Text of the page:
In the future, Futurebirds will land in Telluride. (Courtesy photo)


I was hanging out at KOTO one Friday night this fall at The Luke Floyd Radio Hour, a show hosted by Larry Niehaus, where (retired Telluride postman) Jim Looney serves as the de facto cohost. 

I requested a song, and Larry obliged and played my tune. The whole gang in the studio nodded their heads in approval as the song played. When the song finished, Jim turned to me and said, “I like that song Geoff, and I’d like to get a copy of that.”

Jim then called out the band’s P.O. Box number at the post office in Athens, Georgia, the band’s hometown. Jim is that good. 

My request that night? “Rodeo” by Futurebirds, and if Jim Looney likes it, you know it’s got to be good. 

The rest of Telluride will have a chance to discover how great Futurebirds are this winter, as there will be two chances to experience their music. The full band is booked at the Moon at O’Bannon’s in February and, on Dec. 12, lead singers Carter King (Cartezz) and Daniel Womack (Womz) will be playing at the Ah Haa School for the Arts as part of Telluride Foundation’s Telluride Gives festivities. The annual day of giving will conclude at Ah Haa with an acoustic performance by Womack and King.

And, like Greenbucks of old, you can’t just buy a ticket to the show. You have to make a donation of $20 or more to a local nonprofit during Telluride Gives. If you donate, you get into the show (until it sells out). You can also make your donation at the door. 

The performance will be completely acoustic, no amplification whatsoever. It’s going to be rad. These guys’ harmonies are tighter than Mikaela Shiffrin’s spandex.  

The first time I heard the song “Rodeo,” I was driving to Utah. I made it all the way from Moab to Green River as I listened to “Rodeo” five times consecutively. I’ve turned on dozens of people to “Rodeo,” and I hereby give it you. Trust me, go to Spotify or YouTube and dial up “Rodeo” by Futurebirds. There’s an 83 percent chance you will blurt out one of your favorite adjectives; maybe “sick,” or perhaps, “rad,” “dope” or possibly even “that’s radicchio and I’m not talking lettuce.”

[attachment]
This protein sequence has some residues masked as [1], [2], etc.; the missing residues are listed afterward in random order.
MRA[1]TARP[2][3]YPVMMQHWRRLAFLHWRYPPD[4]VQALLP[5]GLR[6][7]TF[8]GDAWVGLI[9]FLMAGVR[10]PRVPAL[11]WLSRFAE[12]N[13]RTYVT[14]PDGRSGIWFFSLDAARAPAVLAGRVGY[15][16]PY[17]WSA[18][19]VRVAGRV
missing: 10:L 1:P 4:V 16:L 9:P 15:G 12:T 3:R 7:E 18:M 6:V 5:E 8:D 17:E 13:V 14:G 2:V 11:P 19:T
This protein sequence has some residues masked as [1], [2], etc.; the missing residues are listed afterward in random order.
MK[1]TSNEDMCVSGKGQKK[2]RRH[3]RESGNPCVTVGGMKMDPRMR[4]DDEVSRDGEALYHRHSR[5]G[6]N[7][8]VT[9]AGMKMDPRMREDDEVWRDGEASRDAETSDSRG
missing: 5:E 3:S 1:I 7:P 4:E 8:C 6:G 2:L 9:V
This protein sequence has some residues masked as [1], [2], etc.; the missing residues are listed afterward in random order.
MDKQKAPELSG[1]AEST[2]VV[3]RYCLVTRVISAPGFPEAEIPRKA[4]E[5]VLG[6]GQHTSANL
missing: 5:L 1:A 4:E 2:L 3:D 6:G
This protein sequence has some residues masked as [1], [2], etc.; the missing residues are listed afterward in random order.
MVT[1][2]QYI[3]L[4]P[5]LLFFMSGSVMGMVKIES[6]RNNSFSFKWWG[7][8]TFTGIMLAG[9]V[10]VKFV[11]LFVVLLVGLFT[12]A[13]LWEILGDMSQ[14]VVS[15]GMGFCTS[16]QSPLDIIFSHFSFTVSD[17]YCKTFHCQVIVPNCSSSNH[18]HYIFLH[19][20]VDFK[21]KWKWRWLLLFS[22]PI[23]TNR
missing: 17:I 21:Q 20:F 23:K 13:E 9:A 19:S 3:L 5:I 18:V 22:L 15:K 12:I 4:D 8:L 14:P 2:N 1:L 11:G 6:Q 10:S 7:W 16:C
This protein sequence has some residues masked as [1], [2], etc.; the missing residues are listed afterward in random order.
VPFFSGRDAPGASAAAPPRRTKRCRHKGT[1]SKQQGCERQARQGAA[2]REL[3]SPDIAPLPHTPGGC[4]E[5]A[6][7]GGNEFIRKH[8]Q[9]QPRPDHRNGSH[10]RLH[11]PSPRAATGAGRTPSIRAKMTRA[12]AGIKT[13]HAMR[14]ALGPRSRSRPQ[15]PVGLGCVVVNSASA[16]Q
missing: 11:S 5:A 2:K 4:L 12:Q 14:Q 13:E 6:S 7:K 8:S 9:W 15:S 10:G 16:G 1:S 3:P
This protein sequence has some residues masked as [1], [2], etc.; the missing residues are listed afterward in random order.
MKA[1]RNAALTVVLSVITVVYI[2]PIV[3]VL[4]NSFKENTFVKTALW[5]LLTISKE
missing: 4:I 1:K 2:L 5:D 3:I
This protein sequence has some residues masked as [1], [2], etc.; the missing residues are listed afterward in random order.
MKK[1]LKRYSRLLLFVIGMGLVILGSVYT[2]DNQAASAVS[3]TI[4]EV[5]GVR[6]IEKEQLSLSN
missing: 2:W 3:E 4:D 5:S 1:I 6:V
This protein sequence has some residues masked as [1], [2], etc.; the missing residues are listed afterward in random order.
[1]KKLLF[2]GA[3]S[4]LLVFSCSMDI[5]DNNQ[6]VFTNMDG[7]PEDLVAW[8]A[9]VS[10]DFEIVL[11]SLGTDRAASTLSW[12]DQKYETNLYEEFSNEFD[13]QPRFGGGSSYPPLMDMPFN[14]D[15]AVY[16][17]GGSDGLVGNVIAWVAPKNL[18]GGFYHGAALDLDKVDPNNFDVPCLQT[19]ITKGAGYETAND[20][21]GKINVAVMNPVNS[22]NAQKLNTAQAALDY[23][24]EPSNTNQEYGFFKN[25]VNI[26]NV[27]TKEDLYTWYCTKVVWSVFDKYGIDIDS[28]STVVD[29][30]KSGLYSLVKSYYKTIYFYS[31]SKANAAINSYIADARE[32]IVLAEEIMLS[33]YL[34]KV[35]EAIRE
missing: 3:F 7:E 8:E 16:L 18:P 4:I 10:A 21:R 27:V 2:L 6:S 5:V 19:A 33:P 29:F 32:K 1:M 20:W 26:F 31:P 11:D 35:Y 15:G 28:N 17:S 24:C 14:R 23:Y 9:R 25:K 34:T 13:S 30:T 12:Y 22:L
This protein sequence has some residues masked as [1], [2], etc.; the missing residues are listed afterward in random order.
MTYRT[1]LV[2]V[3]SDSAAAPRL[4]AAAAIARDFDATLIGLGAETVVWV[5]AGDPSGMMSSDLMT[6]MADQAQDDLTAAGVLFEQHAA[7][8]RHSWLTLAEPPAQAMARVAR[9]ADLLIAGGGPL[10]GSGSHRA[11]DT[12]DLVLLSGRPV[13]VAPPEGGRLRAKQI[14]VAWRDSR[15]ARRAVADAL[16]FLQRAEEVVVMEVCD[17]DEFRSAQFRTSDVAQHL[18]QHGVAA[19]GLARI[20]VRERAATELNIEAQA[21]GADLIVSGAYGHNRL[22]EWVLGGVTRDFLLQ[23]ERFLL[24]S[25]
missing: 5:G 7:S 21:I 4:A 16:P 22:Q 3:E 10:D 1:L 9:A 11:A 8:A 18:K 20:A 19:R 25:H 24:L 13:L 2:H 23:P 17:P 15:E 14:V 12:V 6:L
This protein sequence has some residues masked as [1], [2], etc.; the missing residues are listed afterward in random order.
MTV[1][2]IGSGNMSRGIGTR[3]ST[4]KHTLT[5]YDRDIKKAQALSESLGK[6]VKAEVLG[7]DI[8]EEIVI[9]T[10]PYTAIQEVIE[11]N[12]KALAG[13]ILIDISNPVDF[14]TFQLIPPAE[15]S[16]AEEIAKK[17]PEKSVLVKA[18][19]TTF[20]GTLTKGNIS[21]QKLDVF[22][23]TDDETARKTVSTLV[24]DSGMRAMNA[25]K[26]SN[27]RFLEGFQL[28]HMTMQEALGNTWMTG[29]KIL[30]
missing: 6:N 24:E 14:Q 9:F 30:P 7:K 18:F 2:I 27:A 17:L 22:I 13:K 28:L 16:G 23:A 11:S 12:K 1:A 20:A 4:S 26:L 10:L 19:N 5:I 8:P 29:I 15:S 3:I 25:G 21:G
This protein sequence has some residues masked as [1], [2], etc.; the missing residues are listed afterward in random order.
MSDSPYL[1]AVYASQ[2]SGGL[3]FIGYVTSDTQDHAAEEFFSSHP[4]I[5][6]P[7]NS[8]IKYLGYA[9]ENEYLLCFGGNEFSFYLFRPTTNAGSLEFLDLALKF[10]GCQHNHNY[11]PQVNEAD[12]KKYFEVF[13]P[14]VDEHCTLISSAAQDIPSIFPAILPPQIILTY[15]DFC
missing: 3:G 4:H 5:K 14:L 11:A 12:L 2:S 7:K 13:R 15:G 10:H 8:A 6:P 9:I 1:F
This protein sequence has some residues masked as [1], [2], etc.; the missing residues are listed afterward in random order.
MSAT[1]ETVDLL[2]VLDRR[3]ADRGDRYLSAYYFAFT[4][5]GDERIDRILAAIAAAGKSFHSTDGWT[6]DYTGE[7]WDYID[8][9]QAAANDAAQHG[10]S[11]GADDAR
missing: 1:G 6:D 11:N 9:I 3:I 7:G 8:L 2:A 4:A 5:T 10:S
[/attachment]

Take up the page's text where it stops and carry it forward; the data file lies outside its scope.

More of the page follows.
Futurebirds are my favorite musical discovery of 2018. They played two shows at the Moon at O’Bannon’s as part The Night Ride. I knew absolutely nothing about them and settled into about the fifth row, and from the first note I heard it was musical instant karma. Their psychedelic, alt-country tone and my ear found love at first note and my jaw dropped as the band tickled my tympanums with their three guitarists who all sang beautifully and ripped on their instruments. I had not seen a triple threat that good since seeing Mike Cooley, Patterson Hood and Jason Isbell of the Drive by Truckers of the early aughts (who coincidentally also called Athens their adopted home).

And did I mention the pedal steel? I love the pedal steel. 

I am a little late to the Futurebirds party. The band just celebrated their 10th anniversary earlier this month. But it has been fun catching up and getting familiar with the band’s oeuvre. If there was one group I would compare Futurebirds to, it would be The Band with some Ryan Adams and My Morning Jacket sprinkled in.

Futurebirds first album, “Hampton’s Lullaby,” was released on Autumn Tone Records in July 2010. The group issued a follow-up EP, “Via Flamina,” in 2012. The band’s sophomore outing, the eclectic “Baba Yoga” arrived in Spring 2013. Futurebirds’ signature record “Hotel Parties” followed in 2015. In 2017, Futurebirds released two EPS, “Portica 1” and “Portica 2.” Both are exceptionally strong and Futurebirds’ cover of ’Til Tuesday’s “Voices Carry,” which appears on “Portica 2,” is a must-hear rework of the 1980s anthem. 

Futurebirds got its name when King was sitting in a University of Georgia poultry science class and learned that Native Americans believed birds could read and tell the future — and the name Futurebirds was born.

When asked why so many bands have come out of Athens, bass player Brannen Miles had this to say. 

“It could be the creativity of young creative college kids getting together for the first time away from home. What’s interesting is there really isn’t an Athens sound per se; it’s just that there are a lot of bands in a small town and you have to distinguish yourself and push the limits or do something that someone else hasn’t done. And there are good listeners in Athens so people actually pay attention and listen.”

Telluride Gives donors will have a unique chance to listen to Futurebirds lead singers Womack and King on Dec. 12 at the Ah Haa School. Give some money, and get some tunes. Christmas is coming early.